January 28, 2021, CHAPEL HILL, N.C.—As part of its commitment to implement Opportunity Culture in schools across the state, the Arkansas Department of Education is supporting its third cohort of school districts this year joining the national initiative to extend the reach of excellent teachers and their teams, for more pay, within regular school budgets. The school districts of Brinkley, Crossett, Earle and Osceola will begin implementing Opportunity Culture roles in the 2021–22 school year. Read the full press release…
Slide deck without speaker notes | Slide deck with speaker notes This engaging slide deck speaks directly to teachers, providing an overview, with speaker notes, of why students, educators, schools and districts need an Opportunity Culture, how it works, and where it’s happening, plus a list of more resources. See here for a similar deck […]
Teachers on multi-classroom leader teams in Metro Nashville Opportunity Culture schools tell why they love their collaborative teams. This video features interviews with the following teachers from Buena Vista Enhanced Option Elementary School, in order of appearance: Jayme Hubbell, Khalimah Brown, Irene Holden, and Natalie Harmon. Learn more about Metro Nashville Public Schools’ Innovation Zone. […]
Multi-classroom leaders in Opportunity Culture schools in Metro Nashville share thoughts about why they love their jobs, in video from Public Impact’s Opportunity Culture Initiative. The video features interviews with, in order of appearance: Joi Mitchell, Buena Vista Enhanced Option Elementary School Julie Hasfjord, Bailey STEM Magnet Middle School Gaston Williams, Churchwell Museum Magnet Elementary School […]
To help all students reach their potential, district leaders must ensure that every student has consistent access to excellent teaching. Opportunity Culture compensation and career path structures help make that possible, and this guide shows how.
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How can more students have access to excellent teachers? Increasing class sizes is one way, but we have many other options, Public Impact’s co-director, Bryan C. Hassel, said at Thursday’s “Expanding Access to Great Teachers” discussion at the Thomas B. Fordham Institute–watch it below.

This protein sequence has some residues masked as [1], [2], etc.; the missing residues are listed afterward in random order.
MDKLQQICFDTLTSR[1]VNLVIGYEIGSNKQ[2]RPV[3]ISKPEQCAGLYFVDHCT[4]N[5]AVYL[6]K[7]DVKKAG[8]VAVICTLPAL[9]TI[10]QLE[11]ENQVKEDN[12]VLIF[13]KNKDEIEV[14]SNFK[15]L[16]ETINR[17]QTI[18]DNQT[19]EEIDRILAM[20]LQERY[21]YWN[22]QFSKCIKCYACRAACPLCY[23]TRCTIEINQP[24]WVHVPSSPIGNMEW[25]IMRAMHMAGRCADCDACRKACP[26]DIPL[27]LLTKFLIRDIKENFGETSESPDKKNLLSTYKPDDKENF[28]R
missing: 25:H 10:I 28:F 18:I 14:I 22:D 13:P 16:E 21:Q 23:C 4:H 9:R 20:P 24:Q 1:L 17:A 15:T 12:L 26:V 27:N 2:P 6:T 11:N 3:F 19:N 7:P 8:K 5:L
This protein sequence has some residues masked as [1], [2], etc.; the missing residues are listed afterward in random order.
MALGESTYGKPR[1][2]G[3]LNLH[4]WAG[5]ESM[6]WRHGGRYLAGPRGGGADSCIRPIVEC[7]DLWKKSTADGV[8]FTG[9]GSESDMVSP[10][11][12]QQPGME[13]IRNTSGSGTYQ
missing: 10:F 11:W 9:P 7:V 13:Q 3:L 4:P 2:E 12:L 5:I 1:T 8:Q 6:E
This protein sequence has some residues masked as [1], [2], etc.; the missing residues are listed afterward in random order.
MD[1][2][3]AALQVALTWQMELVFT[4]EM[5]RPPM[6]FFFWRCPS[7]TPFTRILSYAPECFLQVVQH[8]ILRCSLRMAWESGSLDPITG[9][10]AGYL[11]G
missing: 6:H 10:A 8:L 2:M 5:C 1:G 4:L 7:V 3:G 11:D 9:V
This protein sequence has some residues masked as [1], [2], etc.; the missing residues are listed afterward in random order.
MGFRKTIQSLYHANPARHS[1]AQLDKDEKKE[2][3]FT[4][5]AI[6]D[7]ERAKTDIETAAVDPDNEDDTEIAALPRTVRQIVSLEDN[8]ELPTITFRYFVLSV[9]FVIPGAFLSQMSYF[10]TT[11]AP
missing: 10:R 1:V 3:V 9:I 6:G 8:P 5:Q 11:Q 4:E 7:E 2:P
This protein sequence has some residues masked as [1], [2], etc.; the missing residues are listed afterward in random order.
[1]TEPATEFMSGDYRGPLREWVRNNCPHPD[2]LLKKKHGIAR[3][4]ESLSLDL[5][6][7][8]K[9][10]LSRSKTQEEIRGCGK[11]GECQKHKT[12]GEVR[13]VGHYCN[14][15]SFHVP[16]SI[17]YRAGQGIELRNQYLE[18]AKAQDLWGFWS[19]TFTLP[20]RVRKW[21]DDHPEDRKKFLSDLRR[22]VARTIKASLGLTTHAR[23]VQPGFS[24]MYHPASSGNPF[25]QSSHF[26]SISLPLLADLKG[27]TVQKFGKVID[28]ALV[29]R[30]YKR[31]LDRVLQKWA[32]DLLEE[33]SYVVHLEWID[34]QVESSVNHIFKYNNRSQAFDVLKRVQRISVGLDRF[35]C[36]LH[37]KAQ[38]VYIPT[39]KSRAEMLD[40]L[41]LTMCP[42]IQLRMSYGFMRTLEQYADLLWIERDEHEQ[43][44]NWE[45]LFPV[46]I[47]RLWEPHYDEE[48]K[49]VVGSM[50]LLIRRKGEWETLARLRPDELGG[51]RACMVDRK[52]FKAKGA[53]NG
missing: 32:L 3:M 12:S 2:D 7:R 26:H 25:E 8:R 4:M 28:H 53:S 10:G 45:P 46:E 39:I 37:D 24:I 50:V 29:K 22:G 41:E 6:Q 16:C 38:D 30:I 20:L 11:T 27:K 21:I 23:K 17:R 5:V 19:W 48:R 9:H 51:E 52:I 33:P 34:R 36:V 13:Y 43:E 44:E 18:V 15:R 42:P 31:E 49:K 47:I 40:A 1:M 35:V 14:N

Bryan joined Michael Hansen of the American Institutes for Research, author of “Right-Sizing the Classroom: Making the Most of Great Teachers,” Jean-Claude Brizard, senior advisor at the College Board, teacher and instructional coach Linda Donaldson Guidi, and Michael Petrilli, Fordham executive vice president.
Using Opportunity Culture models, districts are extending great teachers’ reach to more students now, without bigger classes, Bryan noted–and in Charlotte-Mecklenburg, for example, teacher-leaders make $23,000 more than the salary schedule with these models, which give all teachers opportunities for career advancement without having to leave the classroom.
But policymakers need to clear the barriers to extending great teachers’ reach, he said–and rather than focusing on the percentage of excellent teachers a district has, how about asking districts and schools to report the percentage of students who have an excellent teacher in charge of their instruction?
In a new brief written for the Center for American Progress, Public Impact explains why and how the federal government must focus states and districts on giving every student access to excellent teachers.
Making Teaching a Highly Paid, High-Impact Profession
In this brief, Public Impact Co-Directors Emily Ayscue Hassel and Bryan C. Hassel update their vision of an Opportunity Culture. The brief explains how extending the reach of great teachers can start a virtuous cycle of excellence and higher pay for all teachers.